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I have a tab bar based application, with a TableViewController on a tab.

When i update my app, i add a new row to my Table.

What i want to do is store the highlight color of a row of my TableViewController as soon as i insert a new one, for at least 3 sessions.

I know that i have to use NSUserDefaults, but, where? I mean: should i use it into my rowViewController (which is a UIViewController) or into my TableViewController(where i have all the rows)?

And how can i import a cell property into the UIViewController(if is in there that i have to use the NSUserDefaults)?

i have something like:

- (void) applicationDidFinishLaunching:(NSNotification*) notice {
    static NSString *CellIdentifier = @"Cell";

    UITableViewCell *cell = [tableView dequeueReusableCellWithIdentifier:CellIdentifier];
    if (cell == nil) {
        cell = [[[UITableViewCell alloc] initWithFrame:CGRectZero reuseIdentifier:CellIdentifier] autorelease];
    }

    [[NSUserDefaults standardUserDefaults] setInteger:0 forKey:cell];
    if ([(NSInteger*)[[NSUserDefaults standardUserDefaults] integerForKey:cell] intValue] < 3) { 
        // render highlighted...
    } else {
        // render normal
    } }

I can't do it 'cause it's a UIViewController, right? Then in the .h at

@interface rowViewController : UIViewController

should i add something in order to implement the cell and then to set its properties (color)?

Thanks in advance.

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1  
It isn't clear to me why you need to use NSUserDefaults for this. Is it always the same color? Do you need to store the color between app sessions? –  sosborn Sep 29 '11 at 12:14
    
I need to use the NSUserDefaults in order that when i add a new row with a background color (yellow, for example), it keeps being yellow for 3 sessions. –  Pheel Sep 29 '11 at 12:22

1 Answer 1

up vote 1 down vote accepted

You can do it the way you did in your question, but there is a big problem in your code. You use NSInteger like if it was an object, whereas it is an atomic type.

Don't confuse NSInteger and NSNumber:

  • NSNumber is a class that aims to encapsulate numbers in an Objective-C object so that you can use it where NSObjects are requested (like when you want to store them in NSDictionaries)
  • NSInteger is an alias (typedef) for an integer type. Use it the same way you would use an int.

So in your code, NSUserDefaults's setInteger:forKey: and integerForKey: uses NSInteger values (namely atomic values, not objects). No need to use * and intValue then to retrieve the real value, you already have it! (The code like you wrote it will surely crash, interpreting an integer value as a pointer to a memory address!)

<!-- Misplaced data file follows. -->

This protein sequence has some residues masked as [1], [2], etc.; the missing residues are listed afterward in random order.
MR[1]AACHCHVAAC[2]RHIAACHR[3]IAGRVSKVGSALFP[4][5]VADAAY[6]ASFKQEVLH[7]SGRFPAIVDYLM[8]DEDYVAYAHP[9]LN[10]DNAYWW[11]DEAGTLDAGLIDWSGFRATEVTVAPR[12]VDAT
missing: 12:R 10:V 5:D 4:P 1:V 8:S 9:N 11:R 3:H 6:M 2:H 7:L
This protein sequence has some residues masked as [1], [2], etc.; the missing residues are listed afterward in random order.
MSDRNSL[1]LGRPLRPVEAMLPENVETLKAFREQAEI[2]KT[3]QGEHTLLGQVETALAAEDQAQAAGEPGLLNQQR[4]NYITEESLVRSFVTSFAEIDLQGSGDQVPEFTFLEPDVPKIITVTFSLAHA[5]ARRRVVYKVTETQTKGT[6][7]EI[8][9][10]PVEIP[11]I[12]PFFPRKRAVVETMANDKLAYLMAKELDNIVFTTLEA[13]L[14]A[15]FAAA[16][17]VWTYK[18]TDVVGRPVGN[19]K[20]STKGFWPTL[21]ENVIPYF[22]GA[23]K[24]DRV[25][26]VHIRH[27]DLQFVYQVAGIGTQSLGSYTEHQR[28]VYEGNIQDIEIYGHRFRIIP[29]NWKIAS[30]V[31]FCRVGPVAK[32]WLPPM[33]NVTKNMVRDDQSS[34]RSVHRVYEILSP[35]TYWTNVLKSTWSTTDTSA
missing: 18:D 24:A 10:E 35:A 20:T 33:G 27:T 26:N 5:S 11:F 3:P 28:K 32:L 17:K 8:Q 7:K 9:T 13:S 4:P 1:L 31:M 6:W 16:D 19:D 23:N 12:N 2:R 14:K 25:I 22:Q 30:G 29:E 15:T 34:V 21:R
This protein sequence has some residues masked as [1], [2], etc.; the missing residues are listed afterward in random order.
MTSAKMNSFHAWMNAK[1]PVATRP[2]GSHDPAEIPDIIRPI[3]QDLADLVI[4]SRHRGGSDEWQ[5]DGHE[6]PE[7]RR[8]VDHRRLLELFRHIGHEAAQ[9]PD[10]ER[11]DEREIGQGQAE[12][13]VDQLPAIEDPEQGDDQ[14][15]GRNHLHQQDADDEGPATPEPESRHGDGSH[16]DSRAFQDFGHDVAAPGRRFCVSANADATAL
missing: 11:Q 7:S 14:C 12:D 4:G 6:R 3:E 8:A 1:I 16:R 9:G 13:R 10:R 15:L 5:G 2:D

Moreover, you can't use the cell as the key of your NSUserDefaults. NSUserDefaults only accept strings for the keys, and moreover UITableViewCells are reused (recycled each time you scroll) and not persistant. You should instead build a string that uses the NSIndexPath of your cell and use it for your NSUserDefaults key; then store the background color of a cell/row at a given position in the UITableView (and anyway that's better separation of the Model and the View in the MVC design pattern).

// Build a string from the IndexPath that will be used as a unique key for your userdefaults, to store info on the corresponding row in your tableview
NSString* key = [NSString stringWithFormat:@"bkg_%i:%i",indexPath.section,indexPath.row];
[[NSUserDefaults standardUserDefaults] setInteger:0 forKey:key];
if ([[NSUserDefaults standardUserDefaults] integerForKey:key] < 3)
{ 
    // render highlighted...
} else {
    // render normal
}

Note that integerForKey: can be seen as a call to objectForKey: (that will return an NSObject, typically an NSNumber in your case, which is an object encapsulating the integer value) followed by a call to integerValue.

// These lines...
NSNumber* nbrObj = [[NSUserDefaults standardUserDefaults] objectForKey:@"mykey"];
NSInteger nbr = [nbrObj integerValue];
// are equivalent to the following, shorter line:
NSInteger nbr = [[NSUserDefaults standardUserDefaults] integerForKey:@"mykey"];
share|improve this answer
    
Thanks, i'll try to make something out –  Pheel Sep 29 '11 at 12:51
    
You can use the NSUserDefaults directly in your class that implements the UITableViewDelegate protocol (typically your UITableViewController). No need to "import" your cell into your UIViewController (that doesn't really mean anything actually). Do read the "Table View Programming Guide" in Apple documentation, it will help you understand the mechanisms of UITableViews in depth, including the layout/display cycle and the reuse mechanism (the fact that cells are reused/recycled). –  AliSoftware Sep 29 '11 at 12:58
    
Also read documentation about the MVC design pattern, it will help you understand how you should split info from the "display" and infos related to the "model" and metadata. PS: I edited my answer to add some sample code –  AliSoftware Sep 29 '11 at 12:58
1  
Relying on the -description method in your code is really not recommended. It's intended more as a debugging aid than as a serialization or unique identifier method. –  Catfish_Man Sep 29 '11 at 16:01
1  
Looool I totally agree with you, and that's a shame I did this because I'm the first to tell others (even here on SO) to avoid using description for anything else than debugging !! ;) Will edit this right now, thx –  AliSoftware Sep 29 '11 at 16:07

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